30, 2001 5:45pm EDT
The defense secretary said U.S. ground forces were also working as "liaisons" to help coordinate air attacks with opposition ground forces.
"They are uniformed military personnel who are assisting with resupply, assisting with communications, liaison, assisting with targeting, and providing the kind of very specific information which is helpful to the air effort," Rumsfeld said.
Rumsfeld spoke following a meeting with his British counterpart, Defense Minister Geoff Hoon.
The secretary also confirmed U.S. Ground forces have entered southern Afghanistan on several occasions. He would not detail the specific number of troops or their exact mission for security reasons.
Hoon, meanwhile, said no British forces were in Afghanistan "at the present time."
The New York Times reported today that U.S. troops entered southern Afghanistan about 10 days ago to gather intelligence from Taliban leader Mullah Mohammad Omar's compound near Kandahar. According to the story, the mission did not yield as much information on bin Laden and al-Qaida as the Pentagon expected.
Amid talk of a stalemate in Afghanistan and increasing pressure to resolve air attacks before the Muslim holy month of Ramadan in mid-November, Rumsfeld said the U.S. did not exclude considering an expansion of ground operations.
Hoon said that it would be unwise to announce whether or not airstrikes would pause or be limited during Ramadan.
"We obviously have regard for the sensitivities of Ramadan. It is something that we will consider very carefully," Hoon said. "It wouldn't make military sense to announce up front what our intentions were during that period."
|U.S. air campaign continues|
| Rear Admiral John Stufflebeem said today U.S. ground troops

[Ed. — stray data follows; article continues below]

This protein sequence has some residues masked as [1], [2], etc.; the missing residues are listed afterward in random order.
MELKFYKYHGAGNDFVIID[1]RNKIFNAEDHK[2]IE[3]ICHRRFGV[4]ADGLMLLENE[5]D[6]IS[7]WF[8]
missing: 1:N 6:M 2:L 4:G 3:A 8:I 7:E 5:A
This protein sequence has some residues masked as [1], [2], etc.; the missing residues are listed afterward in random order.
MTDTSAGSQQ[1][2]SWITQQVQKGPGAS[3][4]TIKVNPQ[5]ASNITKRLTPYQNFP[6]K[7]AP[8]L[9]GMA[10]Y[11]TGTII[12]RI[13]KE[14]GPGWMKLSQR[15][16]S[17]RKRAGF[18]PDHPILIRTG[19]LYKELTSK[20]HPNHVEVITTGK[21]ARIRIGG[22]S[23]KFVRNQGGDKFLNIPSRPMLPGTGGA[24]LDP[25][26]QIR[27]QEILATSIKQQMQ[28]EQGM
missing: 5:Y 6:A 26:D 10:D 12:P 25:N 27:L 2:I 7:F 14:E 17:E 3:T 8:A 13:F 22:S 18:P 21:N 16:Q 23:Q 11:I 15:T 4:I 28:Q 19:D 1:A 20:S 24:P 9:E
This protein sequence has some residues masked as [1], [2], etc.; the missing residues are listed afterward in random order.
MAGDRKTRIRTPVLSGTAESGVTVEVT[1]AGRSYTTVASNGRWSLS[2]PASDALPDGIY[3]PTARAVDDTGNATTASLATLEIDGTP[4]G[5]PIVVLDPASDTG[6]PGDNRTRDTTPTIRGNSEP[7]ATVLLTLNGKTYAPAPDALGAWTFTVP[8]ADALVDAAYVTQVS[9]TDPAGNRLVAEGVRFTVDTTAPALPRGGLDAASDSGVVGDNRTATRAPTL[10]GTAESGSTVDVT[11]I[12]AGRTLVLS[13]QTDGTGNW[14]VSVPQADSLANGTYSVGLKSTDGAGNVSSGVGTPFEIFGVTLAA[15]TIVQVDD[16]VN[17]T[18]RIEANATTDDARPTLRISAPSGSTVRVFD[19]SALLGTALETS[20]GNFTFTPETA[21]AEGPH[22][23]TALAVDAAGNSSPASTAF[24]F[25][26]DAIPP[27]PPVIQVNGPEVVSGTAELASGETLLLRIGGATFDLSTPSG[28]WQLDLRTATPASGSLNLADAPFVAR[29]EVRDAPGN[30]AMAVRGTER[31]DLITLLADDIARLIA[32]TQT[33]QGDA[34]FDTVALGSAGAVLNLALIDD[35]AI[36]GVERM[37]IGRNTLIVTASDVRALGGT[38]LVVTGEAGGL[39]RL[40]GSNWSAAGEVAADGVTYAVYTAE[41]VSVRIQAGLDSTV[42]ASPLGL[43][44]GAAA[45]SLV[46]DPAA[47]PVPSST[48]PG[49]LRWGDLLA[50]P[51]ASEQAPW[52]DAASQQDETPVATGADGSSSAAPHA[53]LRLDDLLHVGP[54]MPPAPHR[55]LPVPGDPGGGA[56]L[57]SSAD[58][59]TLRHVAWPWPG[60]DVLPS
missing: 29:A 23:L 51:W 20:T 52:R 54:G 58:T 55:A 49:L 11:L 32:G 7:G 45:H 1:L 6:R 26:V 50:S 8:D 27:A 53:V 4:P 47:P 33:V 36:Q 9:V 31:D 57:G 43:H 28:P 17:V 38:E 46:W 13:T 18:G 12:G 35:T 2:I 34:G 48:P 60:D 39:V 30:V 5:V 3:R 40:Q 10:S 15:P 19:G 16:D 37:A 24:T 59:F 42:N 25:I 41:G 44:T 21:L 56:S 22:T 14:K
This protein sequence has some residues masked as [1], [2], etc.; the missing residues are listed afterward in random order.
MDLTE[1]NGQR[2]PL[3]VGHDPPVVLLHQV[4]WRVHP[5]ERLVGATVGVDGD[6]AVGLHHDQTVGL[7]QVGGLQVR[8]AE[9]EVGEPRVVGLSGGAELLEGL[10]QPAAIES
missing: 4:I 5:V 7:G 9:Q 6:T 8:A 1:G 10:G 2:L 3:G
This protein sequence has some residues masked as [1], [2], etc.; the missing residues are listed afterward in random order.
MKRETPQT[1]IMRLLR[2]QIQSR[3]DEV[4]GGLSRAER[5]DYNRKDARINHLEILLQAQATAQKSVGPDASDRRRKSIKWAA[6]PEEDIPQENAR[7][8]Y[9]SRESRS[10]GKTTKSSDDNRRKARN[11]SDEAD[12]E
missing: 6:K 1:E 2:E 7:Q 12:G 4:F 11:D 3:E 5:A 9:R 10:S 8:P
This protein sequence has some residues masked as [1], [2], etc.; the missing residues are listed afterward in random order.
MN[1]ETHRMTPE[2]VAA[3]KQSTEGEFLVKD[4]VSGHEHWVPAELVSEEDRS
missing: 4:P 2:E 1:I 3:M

were not presently in southern Afghanistan, saying regional opposition
forces had not asked for such support.
Instead, he explained, the U.S. would continue to perform specific missions in southern Afghanistan, similar to the raid ten days ago on the Taliban leader's compound.
"We demonstrated in the raid that occurred that we do have access and we can pick the location and the time of when we will strike, and we can do that just about anywhere in the country," he said.
The U.S. carried out about 100 air strikes today, most against Taliban troops protecting Kabul and Mazar-e-Sharif.
Targets also included Taliban forces around the key northern towns of Kunduz, Bamian, and the northern Shomali Plain. The military has reportedly increased its efforts to destroy the sophisticated tunnels and caves used by Afghan armies during the Soviet invasion, Stufflebeem said.
In Kandahar, the southern Taliban stronghold, officials shut off electricity Tuesday night due to ongoing U.S. raids.
Opposition forces near Herat, led by regional militia leader Ismail Khan, said U.S. forces needed to increase their ammunition drops to help rebel troops advance against Taliban soldiers in western Afghanistan.
Pentagon officials have said a limited list of accessible airfields has made ammunition drops to Afghan opposition forces in the West a difficult task.
|Diplomacy and reaction|
Marine Corps Gen. Tommy Franks, the U.S. general commanding the operation in Afghanistan, met today with Uzbek President Islam Karimov and military officials in Tashkent, the capital of the former Soviet republic.
Franks told reporters Tuesday the U.S. would keep up its anti-terrorism campaign as long as it took to destroy the al-Qaida network and punish any government that harbors terrorists, despite international pressure to pause during Ramadan.
"We are on the timelines set to achieve our objectives," he said. "We're committed to this for as long as it takes."
Franks also said that the U.S. would keep all military options open, including further deployment of ground forces.
Also today, Pakistani President General Pervez Musharaff urged a quick end to the war in Afghanistan, which he said has devastated the impoverished country.
"I only hope that this is achieved before Ramadan. There is a possibility," he said. "But if that does not happen, I would discuss the matter with [President Bush] but I wouldn't be pressing him as such."
Musharaff said he would permit Afghan refugees to enter Pakistan as long as international humanitarian groups will provide assistance for them.
International humanitarian organizations estimate nearly three million Afghans have been displaced due to the U.S. bombings against the Taliban.